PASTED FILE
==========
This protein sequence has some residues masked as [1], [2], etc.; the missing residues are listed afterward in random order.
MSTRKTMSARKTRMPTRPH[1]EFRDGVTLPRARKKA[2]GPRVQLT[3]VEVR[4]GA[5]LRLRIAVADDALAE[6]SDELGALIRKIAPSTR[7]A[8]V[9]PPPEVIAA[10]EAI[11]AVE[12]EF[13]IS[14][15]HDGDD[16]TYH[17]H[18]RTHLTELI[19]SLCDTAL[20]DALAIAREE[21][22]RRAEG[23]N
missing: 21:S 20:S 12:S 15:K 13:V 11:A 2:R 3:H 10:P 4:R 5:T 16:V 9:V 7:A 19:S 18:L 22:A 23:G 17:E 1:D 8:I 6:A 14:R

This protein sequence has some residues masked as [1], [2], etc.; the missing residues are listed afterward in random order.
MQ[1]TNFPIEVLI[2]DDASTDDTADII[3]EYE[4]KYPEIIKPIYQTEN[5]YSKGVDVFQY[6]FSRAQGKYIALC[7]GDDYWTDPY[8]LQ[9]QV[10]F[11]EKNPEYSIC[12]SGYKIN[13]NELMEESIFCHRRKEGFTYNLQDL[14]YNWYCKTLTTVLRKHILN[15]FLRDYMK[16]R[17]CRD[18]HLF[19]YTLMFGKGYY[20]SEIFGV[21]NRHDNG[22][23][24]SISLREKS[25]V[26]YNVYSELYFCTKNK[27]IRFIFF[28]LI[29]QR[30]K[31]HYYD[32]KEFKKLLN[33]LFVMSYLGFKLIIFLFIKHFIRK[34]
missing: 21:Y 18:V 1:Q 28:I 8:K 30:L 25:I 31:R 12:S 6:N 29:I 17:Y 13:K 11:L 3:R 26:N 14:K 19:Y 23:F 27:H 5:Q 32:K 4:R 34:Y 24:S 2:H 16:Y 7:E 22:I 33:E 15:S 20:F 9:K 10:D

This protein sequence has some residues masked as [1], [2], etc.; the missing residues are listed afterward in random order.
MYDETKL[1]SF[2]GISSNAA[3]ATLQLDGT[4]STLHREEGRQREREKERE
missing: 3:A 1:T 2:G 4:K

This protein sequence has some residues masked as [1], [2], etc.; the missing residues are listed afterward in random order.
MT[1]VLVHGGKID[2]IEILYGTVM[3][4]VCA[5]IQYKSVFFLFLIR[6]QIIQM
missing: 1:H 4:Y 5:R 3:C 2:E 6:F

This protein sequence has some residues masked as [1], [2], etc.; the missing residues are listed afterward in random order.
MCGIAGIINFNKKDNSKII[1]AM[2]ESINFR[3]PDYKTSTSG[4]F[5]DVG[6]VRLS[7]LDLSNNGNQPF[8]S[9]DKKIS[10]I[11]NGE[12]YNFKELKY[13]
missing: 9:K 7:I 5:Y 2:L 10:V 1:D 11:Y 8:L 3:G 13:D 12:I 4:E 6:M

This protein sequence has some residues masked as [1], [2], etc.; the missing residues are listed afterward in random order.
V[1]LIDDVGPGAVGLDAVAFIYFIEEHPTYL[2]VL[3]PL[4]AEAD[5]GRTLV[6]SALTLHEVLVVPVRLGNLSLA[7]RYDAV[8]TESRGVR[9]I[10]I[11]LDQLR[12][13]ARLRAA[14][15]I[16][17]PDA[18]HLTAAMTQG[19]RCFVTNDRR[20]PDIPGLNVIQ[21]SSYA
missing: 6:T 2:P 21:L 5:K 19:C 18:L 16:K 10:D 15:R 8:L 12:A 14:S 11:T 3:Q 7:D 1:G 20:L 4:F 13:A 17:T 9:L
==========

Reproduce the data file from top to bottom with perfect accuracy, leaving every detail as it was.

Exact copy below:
This protein sequence has some residues masked as [1], [2], etc.; the missing residues are listed afterward in random order.
MSTRKTMSARKTRMPTRPH[1]EFRDGVTLPRARKKA[2]GPRVQLT[3]VEVR[4]GA[5]LRLRIAVADDALAE[6]SDELGALIRKIAPSTR[7]A[8]V[9]PPPEVIAA[10]EAI[11]AVE[12]EF[13]IS[14][15]HDGDD[16]TYH[17]H[18]RTHLTELI[19]SLCDTAL[20]DALAIAREE[21][22]RRAEG[23]N
missing: 21:S 20:S 12:S 15:K 13:V 11:A 2:R 3:H 10:P 4:R 5:T 16:V 9:V 7:A 19:S 18:L 22:A 23:G 17:E 1:D 8:I 6:A 14:R

This protein sequence has some residues masked as [1], [2], etc.; the missing residues are listed afterward in random order.
MQ[1]TNFPIEVLI[2]DDASTDDTADII[3]EYE[4]KYPEIIKPIYQTEN[5]YSKGVDVFQY[6]FSRAQGKYIALC[7]GDDYWTDPY[8]LQ[9]QV[10]F[11]EKNPEYSIC[12]SGYKIN[13]NELMEESIFCHRRKEGFTYNLQDL[14]YNWYCKTLTTVLRKHILN[15]FLRDYMK[16]R[17]CRD[18]HLF[19]YTLMFGKGYY[20]SEIFGV[21]NRHDNG[22][23][24]SISLREKS[25]V[26]YNVYSELYFCTKNK[27]IRFIFF[28]LI[29]QR[30]K[31]HYYD[32]KEFKKLLN[33]LFVMSYLGFKLIIFLFIKHFIRK[34]
missing: 21:Y 18:V 1:Q 28:I 8:K 30:L 25:I 31:R 12:S 6:N 29:I 17:Y 13:K 11:L 3:R 26:N 14:K 19:Y 23:F 27:H 5:Q 32:K 4:R 34:Y 24:S 2:H 16:Y 7:E 22:I 33:E 15:S 20:F 9:K 10:D

This protein sequence has some residues masked as [1], [2], etc.; the missing residues are listed afterward in random order.
MYDETKL[1]SF[2]GISSNAA[3]ATLQLDGT[4]STLHREEGRQREREKERE
missing: 3:A 1:T 2:G 4:K

This protein sequence has some residues masked as [1], [2], etc.; the missing residues are listed afterward in random order.
MT[1]VLVHGGKID[2]IEILYGTVM[3][4]VCA[5]IQYKSVFFLFLIR[6]QIIQM
missing: 1:H 4:Y 5:R 3:C 2:E 6:F

This protein sequence has some residues masked as [1], [2], etc.; the missing residues are listed afterward in random order.
MCGIAGIINFNKKDNSKII[1]AM[2]ESINFR[3]PDYKTSTSG[4]F[5]DVG[6]VRLS[7]LDLSNNGNQPF[8]S[9]DKKIS[10]I[11]NGE[12]YNFKELKY[13]
missing: 9:K 7:I 5:Y 2:L 10:V 1:D 11:Y 8:L 3:G 13:D 12:I 4:E 6:M

This protein sequence has some residues masked as [1], [2], etc.; the missing residues are listed afterward in random order.
V[1]LIDDVGPGAVGLDAVAFIYFIEEHPTYL[2]VL[3]PL[4]AEAD[5]GRTLV[6]SALTLHEVLVVPVRLGNLSLA[7]RYDAV[8]TESRGVR[9]I[10]I[11]LDQLR[12][13]ARLRAA[14][15]I[16][17]PDA[18]HLTAAMTQG[19]RCFVTNDRR[20]PDIPGLNVIQ[21]SSYA
missing: 6:T 2:P 21:L 5:K 19:C 18:L 16:K 10:D 15:R 8:L 12:A 14:S 11:T 3:Q 7:D 1:G 20:L 4:F 13:A 17:T 9:L